London 2050 Infrastructure Plan to embrace “holistic” business case planning

Programmes not projects hold key to delivering the vital infrastructure business cases needed to drive the capital forward.

London Infrastructure Plan 2050 Update

London’s newly updated 2050 Infrastructure Plan will drive a shift in the capital away from planning in silos across transport, housing, energy, water and communication toward a new “holistic” model that better serves the needs of the growing capital.

The updated plan, published  by the Greater London Authority, calls for the creation of infrastructure business cases that are “comprehensive and compelling” to reflect the range of benefits associated with unlocking the full regeneration and economic potential of investment in infrastructure. 

“Clearly those projects which are likely to generate the greatest value for money will need to be prioritised. However, we believe that the way business cases are currently prepared is much too narrow." Londn 2050 Infrastructure Plan

“Right now regeneration areas are absolutely at the bottom of the list in terms of priorities for transport because you prioritise investment where there are congested parts of the network and where people are not able to get onto platforms,” explained deputy mayor for transport Isabel Dedring. 

“So, of course, as a transport agency you would always look at those [congested] areas,” she added emphasising the current challenge. “But if you have a business case for a scheme that is about regeneration or unlocking housing growth that business case will struggle to get through the internal processes of a transport oriented agency – rightly at one level.”

Dedring was speaking at the launch of the new London 2050 Infrastructure Plan during London First’s annual Infrastructure Summit  which also highlighted a £1.9tr economic benefit should London properly embrace investment in infrastructure. 

Overcoming this mis-alignment of business case priorities to find the nirvana of holistic planning, taking into account the needs of all stakeholders, she said, had prompted the creation of a number of cross GLA working groups with developers and with boroughs to try to “stitch together all the different funding sources”.

“Clearly those projects which are likely to generate the greatest value for money will need to be prioritised. However, we believe that the way business cases are currently prepared is much too narrow. This is particularly true for the very large strategic schemes, such as Crossrail 2,” the report adds.

“The current centralised decision-making system for funding was developed in an era in which only modest national budgets were available for managing what was felt to be the inevitable decline of cities. This is no longer fit for purpose in today’s more expansionary city-focused climate, and the appraisal system currently used by the Government stands out as particularly ill-suited to the kinds of large projects that will fundamentally transform the way the economy functions.”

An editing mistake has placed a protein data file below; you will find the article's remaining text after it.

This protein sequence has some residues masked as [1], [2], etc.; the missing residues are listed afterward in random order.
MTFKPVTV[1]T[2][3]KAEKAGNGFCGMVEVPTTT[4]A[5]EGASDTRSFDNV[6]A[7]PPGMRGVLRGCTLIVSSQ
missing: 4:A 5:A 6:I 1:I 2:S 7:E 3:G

“There is an institutional question about how we engage and pull together so that we can deliver the kind of integrated business cases that we are describing.” Isabel Dedring, London Deputy Mayor

The Northern Line Extension and its impact on the London Riverside development was highlighted as an example of the GLA working to bring together funding and needs from a multitude of different parties to “stitch together” the holistic business case and make the investment possible.

However, Dedring accepted that the challenge today is finding the way within the existing GLA organisation structure and resources to embrace the new challenge.

Initially the plan would be taken forward, she said, on a piecemeal case-by-case basis as GLA sought a more effective mechanism to tackle the complex issues of multiple stakeholder engagement. 

The focus centres on, for example, case studies of development projects at Old Oak Common and Park Royal alongside Crossrail and HS2, Upper Lee Valley and North Bexley plus continued work at Vauxhall Nine Elms Battersea and on programmes such as the £400M plan to target investment in 20 housing zones.

A new interactive map is being launched in June by GLA to help the developers, stakeholders and the public better understand the plans and the potential of current and planned infrastructure projects as a first step toward reorganising the GLA structure to embrace this new holistic planning ambition.

“It is an overcomable problem as a practical matter but the issue is that if you are trying to do that in 30, 40, 50 locations across the city there simply isn’t that resource within the [GLA] organisation,”  Dedring said pointing out that the complex nature of these deals means that they needed a lot of senior time to negotiate.

“So we need to come up with a slightly more institutional solution to the problem that is still a practical solution to the problem,” she explained. “There is an institutional question about how we engage and pull together so that we can deliver the kind of integrated business cases that we are describing.”